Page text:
Sommerville, C. John. The Decline of the Secular University. New York: Oxford University Press, 2006.
Chapter 8, “Losing a Sense of History” pp. 97-109.
Sommerville, long a professor of Western Civilization, expresses concern over the decline of courses in the humanities focused on the successes of the West (Sommerville 2006, 97). In his past, a study of history and the humanities was understood as a way of learning the good humans are capable of. Specifically, he observes that Western culture has a history of approaching problems differently from the rest of the world, and with remarkable success. However, since the late 1960s or early 1970s, students and scholars have seen less intrinsic need for a study of what makes a civilization great (Sommerville 2006, 98).
Tracing the history of changes in attitude toward Western Civilization, Sommerville finds a decline roughly corresponding to the broadening access to college education beginning in the late 1800s, as the overall pattern of a classical curriculum broke down in favor of more elective options which might appeal to a less elite student body (Sommerville 2006, 99). During and after World War II, departments shifted their emphasis increasingly to pragmatic and ethical considerations which could seem more relevant. Especially at University of Chicago and institutions which followed their lead, courses in critical thinking and social science became more prominent than those in Western Civilization (Sommerville 2006, 100). The academy increasingly avoided “dead white Europeans.” The issue was of great importance because “students representing the previously neglected groups were entering the university with a sense of grievance” (Sommerville 2006, 100). On the contrary, Sommerville notes that all courses are incomplete by nature, that they are intended to help students seek out a good framework to ask questions, and that a study of one’s own (majority) culture provided a framework to investigate others (Sommerville 2006, 101).
As a replacement to Western Civilization, Sommerville finds universities are studying World History. However, different academics define the discipline in various ways. Sommerville does not think it common for a university to treat World History as “a brief survey of all the world’s civilizations” (Sommerville 2006, 101-102). In an acdemic climate of diversity, every group which has felt ignored by the academy will try to emphasize its own distinctives. Sommerville believes this requires too much of scholars. “We have not yet created a rationale for learning about others before we’ve learned about ourselves. The point in studying others is presumably to get another perspective on ourselves (Sommerville 2006, 102).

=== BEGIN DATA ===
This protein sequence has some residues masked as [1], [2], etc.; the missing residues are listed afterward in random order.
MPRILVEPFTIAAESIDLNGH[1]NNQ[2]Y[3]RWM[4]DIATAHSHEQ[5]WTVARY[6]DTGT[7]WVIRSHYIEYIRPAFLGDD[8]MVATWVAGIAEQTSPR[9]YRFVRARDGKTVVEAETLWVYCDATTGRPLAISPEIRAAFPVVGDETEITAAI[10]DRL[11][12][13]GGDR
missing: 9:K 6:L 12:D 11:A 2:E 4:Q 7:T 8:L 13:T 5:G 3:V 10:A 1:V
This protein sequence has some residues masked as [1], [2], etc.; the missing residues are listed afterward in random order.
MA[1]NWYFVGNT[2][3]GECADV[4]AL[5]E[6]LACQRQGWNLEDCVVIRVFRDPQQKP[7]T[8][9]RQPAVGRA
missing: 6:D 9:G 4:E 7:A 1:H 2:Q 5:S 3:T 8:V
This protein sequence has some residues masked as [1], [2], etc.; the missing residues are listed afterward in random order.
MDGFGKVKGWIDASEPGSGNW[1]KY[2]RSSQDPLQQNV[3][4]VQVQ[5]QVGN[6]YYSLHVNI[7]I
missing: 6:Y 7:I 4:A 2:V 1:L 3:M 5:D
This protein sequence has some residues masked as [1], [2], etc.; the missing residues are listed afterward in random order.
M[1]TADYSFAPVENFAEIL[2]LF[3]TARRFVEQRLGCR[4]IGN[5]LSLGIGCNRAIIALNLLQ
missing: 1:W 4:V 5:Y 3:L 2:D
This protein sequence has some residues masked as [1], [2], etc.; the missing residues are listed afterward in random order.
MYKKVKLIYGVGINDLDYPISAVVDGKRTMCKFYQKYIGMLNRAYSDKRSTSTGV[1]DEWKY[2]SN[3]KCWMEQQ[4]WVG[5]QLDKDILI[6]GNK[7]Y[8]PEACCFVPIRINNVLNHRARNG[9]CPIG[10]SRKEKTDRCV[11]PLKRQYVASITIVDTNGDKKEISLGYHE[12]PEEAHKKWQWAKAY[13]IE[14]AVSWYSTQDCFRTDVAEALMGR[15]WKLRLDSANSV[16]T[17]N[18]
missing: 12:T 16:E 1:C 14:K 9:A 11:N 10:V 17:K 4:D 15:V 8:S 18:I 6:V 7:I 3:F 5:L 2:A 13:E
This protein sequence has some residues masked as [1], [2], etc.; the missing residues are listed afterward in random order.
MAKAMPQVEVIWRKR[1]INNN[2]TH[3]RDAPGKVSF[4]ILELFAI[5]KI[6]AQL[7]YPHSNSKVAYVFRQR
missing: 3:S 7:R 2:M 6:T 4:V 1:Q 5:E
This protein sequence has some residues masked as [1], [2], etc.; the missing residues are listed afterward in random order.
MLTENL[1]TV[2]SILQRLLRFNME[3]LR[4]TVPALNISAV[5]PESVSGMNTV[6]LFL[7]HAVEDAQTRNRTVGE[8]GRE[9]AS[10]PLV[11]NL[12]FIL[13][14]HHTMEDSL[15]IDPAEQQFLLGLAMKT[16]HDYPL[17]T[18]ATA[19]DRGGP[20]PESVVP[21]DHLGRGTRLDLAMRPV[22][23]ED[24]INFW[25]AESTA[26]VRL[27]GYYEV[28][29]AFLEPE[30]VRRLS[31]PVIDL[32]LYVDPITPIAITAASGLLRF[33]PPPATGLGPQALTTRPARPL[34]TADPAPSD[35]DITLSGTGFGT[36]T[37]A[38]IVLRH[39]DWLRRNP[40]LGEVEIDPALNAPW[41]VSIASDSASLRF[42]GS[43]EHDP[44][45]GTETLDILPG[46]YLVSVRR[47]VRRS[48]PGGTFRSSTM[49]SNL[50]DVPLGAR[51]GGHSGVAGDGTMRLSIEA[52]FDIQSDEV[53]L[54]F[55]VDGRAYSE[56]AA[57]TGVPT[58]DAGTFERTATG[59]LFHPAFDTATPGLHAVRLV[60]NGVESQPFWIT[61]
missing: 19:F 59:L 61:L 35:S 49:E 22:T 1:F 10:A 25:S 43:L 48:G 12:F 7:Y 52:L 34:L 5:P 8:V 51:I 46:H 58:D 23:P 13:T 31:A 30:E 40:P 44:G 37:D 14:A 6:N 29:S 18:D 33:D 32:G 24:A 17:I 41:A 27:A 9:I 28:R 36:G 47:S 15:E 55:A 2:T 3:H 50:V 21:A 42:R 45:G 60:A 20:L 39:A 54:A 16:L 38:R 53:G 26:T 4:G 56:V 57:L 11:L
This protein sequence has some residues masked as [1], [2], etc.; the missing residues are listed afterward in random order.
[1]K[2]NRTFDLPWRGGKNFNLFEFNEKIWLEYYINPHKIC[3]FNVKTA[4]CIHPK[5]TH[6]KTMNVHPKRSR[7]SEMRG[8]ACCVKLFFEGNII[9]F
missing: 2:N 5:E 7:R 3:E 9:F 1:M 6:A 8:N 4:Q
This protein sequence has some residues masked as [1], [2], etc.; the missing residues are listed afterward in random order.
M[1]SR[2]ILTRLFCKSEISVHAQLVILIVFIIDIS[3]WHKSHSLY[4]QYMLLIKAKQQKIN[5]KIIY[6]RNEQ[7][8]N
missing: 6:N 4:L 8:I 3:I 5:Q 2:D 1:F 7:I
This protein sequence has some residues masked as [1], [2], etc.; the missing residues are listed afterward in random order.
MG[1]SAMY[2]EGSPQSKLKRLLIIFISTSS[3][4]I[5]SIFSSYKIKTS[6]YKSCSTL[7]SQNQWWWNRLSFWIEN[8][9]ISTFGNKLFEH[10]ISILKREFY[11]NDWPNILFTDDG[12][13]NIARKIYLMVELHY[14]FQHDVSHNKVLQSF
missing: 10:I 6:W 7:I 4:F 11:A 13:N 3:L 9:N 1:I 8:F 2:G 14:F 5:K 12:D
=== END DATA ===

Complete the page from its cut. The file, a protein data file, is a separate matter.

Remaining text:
Sommerville next ties secularism into the picture, as the historical movement which sets out to destroy traditions (Sommerville 2006, 103). A course in Western Civilization pursues understanding of the majority culture in this hemisphere. The course in World History attempts to devalue that culture in favor of a smattering of others. Meanwhile, Sommerville alleges that a great many of the cultural institutions we and our students take for granted are religious in nature, thus not comprehensible in a fully secularized society (Sommerville 2006, 104).
Sommerville explores the interaction between the religious and secular by considering the 2004 juxtaposition of Dan Brown’s The Da Vinci Code and Mel Gibson’s The Passion of the Christ. Brown, claiming to be writing historical fiction but saying much of the information is true, presents many patently false ideas as true (Sommerville 2006, 105). However, Brown’s claims were largely debunked by non-academic writers. Universities have made virtually no effort to clarify the historical record (Sommerville 2006, 107).
On the contrary, universities responded to Gibson’s work specifically because he was faithful to the historical sources we possess in The Passion of the Christ. Rather than offering his use of historic records of Jesus’ trial, they attacked it, after reversing their previous, published, opinions (Sommerville 2006, 107). In effect, because Gibson’s work was offensive by demonstrating adherence to a well documented religious tradition, it was rejected out of hand.
Sommerville concludes that, though the reality of Western prominence is troublesome to many, it should still be treated as real. It deserves careful study and consideration (Sommerville 2006, 109).